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Grown: How to get DACA application assistance in Arkansas

by Nyssa Kruse | April 13, 2021 at 9:22 a.m.
Mayra Esquivel, immigrant integration director for the Arkansas United Community Coalition, speaks Tuesday alongside other Deferred Action for Childhood Arrivals recipients during a news conference at the Northwest Arkansas Immigrant Resource Center in Springdale. The Arkansas United Community Coalition is spearheading an effort to persuade Arkansas Attorney General Leslie Rutledge not to work to cancel the DACA program.

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The Migration Policy Institute estimates about 8,000 Arkansans are eligible to receive status under the Deferred Action for Childhood Arrivals, or DACA, program, but only about 4,400 are currently enrolled.

For those seeking status through DACA, here are the basics on the program and getting legal assistance in Arkansas.

What is DACA?

The federal administrative program gives a temporary legal status to people living in the United States without documentation who were brought by their parents as children.

Recipients of the program are safe from deportation and can legally work in the United States, and some states have extended additional benefits to enrollees. In Arkansas, DACA recipients pay in-state tuition rates at public colleges and have the opportunity to earn a nursing or teaching license.

What is the current status of the program?

President Joe Biden signed an executive order in January officially reinstating the program.

The Trump administration had rescinded DACA, but court cases kept the program going for existing recipients. However, new applications were not accepted during much of Donald Trump’s presidency, said Mayra Esquivel, an accredited representative and advocate with Arkansas Immigrant Defense.

How can Arkansans get help applying for DACA?

Several organizations can help Arkansans with the application process for DACA.

Arkansas Immigrant Defense

Arkansas Immigrant Defense is a nonprofit that employs attorneys and legal experts to help with a variety of immigration issues, including DACA applications.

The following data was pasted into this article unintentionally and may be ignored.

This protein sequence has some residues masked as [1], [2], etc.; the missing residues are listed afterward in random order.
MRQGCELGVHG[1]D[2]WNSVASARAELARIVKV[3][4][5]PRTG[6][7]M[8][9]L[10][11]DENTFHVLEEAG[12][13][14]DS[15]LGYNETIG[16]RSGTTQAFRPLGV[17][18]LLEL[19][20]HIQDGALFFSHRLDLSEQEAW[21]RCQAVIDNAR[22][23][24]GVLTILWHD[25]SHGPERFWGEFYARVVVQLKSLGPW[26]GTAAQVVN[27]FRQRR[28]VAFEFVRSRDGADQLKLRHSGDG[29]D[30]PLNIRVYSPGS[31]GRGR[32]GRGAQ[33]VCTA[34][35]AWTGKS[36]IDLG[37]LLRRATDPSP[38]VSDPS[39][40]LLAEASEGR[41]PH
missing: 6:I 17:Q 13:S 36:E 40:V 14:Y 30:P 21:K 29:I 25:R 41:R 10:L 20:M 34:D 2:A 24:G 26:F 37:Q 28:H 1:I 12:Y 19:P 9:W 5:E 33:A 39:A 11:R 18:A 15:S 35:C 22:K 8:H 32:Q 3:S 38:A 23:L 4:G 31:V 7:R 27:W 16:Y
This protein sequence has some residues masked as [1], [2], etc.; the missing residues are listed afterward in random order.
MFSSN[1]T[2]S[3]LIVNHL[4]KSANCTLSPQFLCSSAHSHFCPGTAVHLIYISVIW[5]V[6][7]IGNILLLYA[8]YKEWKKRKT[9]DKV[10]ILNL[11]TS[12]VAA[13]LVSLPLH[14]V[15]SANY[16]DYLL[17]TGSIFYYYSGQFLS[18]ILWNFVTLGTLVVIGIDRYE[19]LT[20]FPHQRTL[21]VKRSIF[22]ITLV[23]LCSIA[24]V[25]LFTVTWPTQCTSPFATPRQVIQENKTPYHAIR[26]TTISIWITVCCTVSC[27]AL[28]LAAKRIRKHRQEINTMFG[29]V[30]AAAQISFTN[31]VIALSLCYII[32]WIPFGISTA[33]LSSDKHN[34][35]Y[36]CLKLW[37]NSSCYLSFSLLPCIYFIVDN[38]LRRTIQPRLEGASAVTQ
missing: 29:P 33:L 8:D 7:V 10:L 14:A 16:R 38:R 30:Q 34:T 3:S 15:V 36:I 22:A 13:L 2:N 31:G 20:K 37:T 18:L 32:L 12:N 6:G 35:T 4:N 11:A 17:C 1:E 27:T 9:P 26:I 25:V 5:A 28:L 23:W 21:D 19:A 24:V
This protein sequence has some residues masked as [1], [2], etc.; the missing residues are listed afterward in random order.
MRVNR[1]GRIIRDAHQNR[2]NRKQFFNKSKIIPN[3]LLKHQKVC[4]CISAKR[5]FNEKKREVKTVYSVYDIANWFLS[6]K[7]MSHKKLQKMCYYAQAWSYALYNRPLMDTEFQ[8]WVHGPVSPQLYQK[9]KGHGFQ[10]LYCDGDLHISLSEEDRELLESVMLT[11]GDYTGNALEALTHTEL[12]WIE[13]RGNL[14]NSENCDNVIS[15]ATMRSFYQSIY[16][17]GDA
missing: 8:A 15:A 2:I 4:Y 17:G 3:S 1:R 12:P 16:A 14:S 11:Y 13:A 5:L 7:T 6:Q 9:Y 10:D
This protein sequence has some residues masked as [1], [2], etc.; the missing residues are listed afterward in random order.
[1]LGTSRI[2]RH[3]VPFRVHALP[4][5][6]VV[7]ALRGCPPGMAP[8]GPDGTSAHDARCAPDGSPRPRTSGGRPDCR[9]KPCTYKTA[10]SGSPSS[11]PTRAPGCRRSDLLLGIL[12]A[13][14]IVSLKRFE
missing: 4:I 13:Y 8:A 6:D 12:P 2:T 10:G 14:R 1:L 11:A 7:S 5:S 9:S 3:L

Esquivel said since Biden signed DACA back into law, the organization has received such a great volume of calls from people interested in applying that the organization now has a waitlist.

“It's a good thing,” Esquivel said. “It means that people are curious, and they should be.”

She encourages anyone who thinks they may be eligible for DACA to get in touch for a consultation.

During this initial meeting, which can be done via phone, AID will determine if the individual might be eligible for DACA or another program that gives legal status to people who are living in the U.S. without documentation.

A consultation generally costs $40, and Esquivel said further legal assistance is available on a sliding scale, depending on an individual’s financial situation. However, legal assistance is completely free to anyone who has survived violence, Esquivel said.

Immigration clinic at the University of Arkansas law school

Law students at the University of Arkansas provide completely free legal assistance through an immigration clinic.

Clinic director and assistant professor Beth Zilberman said the number of clients the clinic can take on is relatively limited, compared with an organization like AID, but the clinic does offer assistance to people seeking status under DACA, among other things.

“We do assist individuals in all sorts of applications,” Zilberman said. “Usually we get referrals from local nonprofits, but we do also have individuals that we have been alerted to or have called.”

In addition to one-on-one assistance, she said the clinic also puts on one-day events in the community aimed at helping a large volume of people with one thing, such as DACA or naturalization applications.

Catholic Charities of Arkansas

Catholic Charities of Arkansas offers low-cost immigration counseling and support to those who cannot afford private assistance.

The organization makes referrals for additional assistance when needed.

Immigration Help is a national nonprofit organization that operates a website to help people apply for DACA.

Fernando Urbina, director of outreach for the organization, said the free website functions similarly to TurboTax by asking questions and populating an application based on a user’s responses.

The application is then sent for a free review by legal experts at the organization to make sure there are no obvious errors before the applicant sends the materials to the government.

Urbina said a handful of Arkansans have used the service so far.

“It's one of those states where we're trying to outreach more to, because we have seen from these few individuals who have used our services that there is a need for it within the state,” he said.


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